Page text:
Coronavirus app finds loss of taste, smell may be better indicators than fever, cough


A new study from researchers in the US and the UK have found that a crowdsourcing app that has users self-report COVID-19 symptoms could be useful for predicting future cases.

The study, published in Nature Medicine, notes the app COVID Symptom Study had 2.6 million users after three weeks across the US, UK and Sweden. The app was able to collect data from asymptomatic patients as well as those with symptoms.

The researchers found that loss of taste and smell are better indicators of COVID-19 than fever and cough.

“We report that loss of smell and taste is a potential predictor of COVID-19 in addition to other, more established, symptoms including high temperature and a new, persistent cough,” the researchers wrote in the study. “COVID-19 appears to cause problems of smell receptors in line with many other respiratory viruses, including previous coronaviruses thought to account for 10–15 [percent] of cases of anosmia.”

Anosmia is the loss of smell.

“We also identify a combination of symptoms, including anosmia, fatigue, persistent cough and loss of appetite, that together might identify individuals with COVID-19,” the researchers added.

In addition to collecting data from asymptomatic and symptomatic patients, it “tracks in real time how the disease progresses by recording self-reported health information on a daily basis, including symptoms, hospitalization, reverse-transcription PCR (RT-PCR) test outcomes, demographic information and pre-existing medical conditions,” the researchers wrote in the study.

The app was created by Zoe Global in conjunction with King’s College London and Massachusetts General Hospital and is available for iOS and Android.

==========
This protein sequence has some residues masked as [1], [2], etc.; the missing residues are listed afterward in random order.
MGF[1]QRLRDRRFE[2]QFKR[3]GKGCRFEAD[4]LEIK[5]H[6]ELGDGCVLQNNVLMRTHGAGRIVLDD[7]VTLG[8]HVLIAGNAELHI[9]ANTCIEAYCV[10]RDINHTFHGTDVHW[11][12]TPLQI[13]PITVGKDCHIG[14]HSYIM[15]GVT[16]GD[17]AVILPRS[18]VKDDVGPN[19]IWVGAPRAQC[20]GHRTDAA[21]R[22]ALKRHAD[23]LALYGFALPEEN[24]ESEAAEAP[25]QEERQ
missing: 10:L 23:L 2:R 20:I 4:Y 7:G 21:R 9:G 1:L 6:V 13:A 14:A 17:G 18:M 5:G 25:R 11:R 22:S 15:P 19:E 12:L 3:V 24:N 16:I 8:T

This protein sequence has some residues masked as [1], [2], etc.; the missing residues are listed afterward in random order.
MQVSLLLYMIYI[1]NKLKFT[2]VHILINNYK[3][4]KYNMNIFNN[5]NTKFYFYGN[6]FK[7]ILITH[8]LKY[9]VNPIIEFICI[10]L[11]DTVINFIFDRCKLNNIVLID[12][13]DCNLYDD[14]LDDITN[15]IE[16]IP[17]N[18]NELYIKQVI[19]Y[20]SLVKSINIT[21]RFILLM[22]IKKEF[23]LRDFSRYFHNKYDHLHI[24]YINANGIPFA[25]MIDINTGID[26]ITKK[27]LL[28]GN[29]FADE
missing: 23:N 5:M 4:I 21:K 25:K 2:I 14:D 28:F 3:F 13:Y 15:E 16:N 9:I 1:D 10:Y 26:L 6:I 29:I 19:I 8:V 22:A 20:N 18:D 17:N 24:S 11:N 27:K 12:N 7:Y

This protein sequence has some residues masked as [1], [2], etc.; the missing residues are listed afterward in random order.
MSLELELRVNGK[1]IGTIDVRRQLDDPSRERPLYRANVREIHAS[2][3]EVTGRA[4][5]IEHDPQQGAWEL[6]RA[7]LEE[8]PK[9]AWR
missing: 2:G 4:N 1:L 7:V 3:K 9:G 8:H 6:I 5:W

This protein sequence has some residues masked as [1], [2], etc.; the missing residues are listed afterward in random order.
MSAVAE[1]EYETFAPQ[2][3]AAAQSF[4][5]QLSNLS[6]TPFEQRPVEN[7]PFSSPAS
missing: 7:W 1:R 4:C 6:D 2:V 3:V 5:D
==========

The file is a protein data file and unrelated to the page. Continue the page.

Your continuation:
The researchers noted there was nearly 80 percent accuracy when using loss of taste and smell when predicting COVID-19, combined with coughing, fatigue and a loss of appetite.

In mid-March, Fox News reported that loss of taste and smell could be “telltale signs” of the novel coronavirus.

At present, both the Centers for Disease Control and Prevention and the World Health Organization list cough and fever among the top three or most common symptoms for COVID-19.

Loss of taste and smell are ranked lower or seen as less common, according to the CDC and WHO.

“Our results suggest that loss of taste or smell is a key early warning sign of COVID-19 infection and should be included in routine screening for the disease,” one of the study’s co-authors, Tim Spector said in a statement. “We strongly urge governments and health authorities everywhere to make this information more widely known and advise anyone experiencing sudden loss of smell or taste to assume that they are infected and follow local self-isolation guidelines.”

As of Wednesday morning, more than 4.1 million coronavirus cases have been diagnosed worldwide, more than 1.33 million of which are in the US, the most impacted country on the planet.

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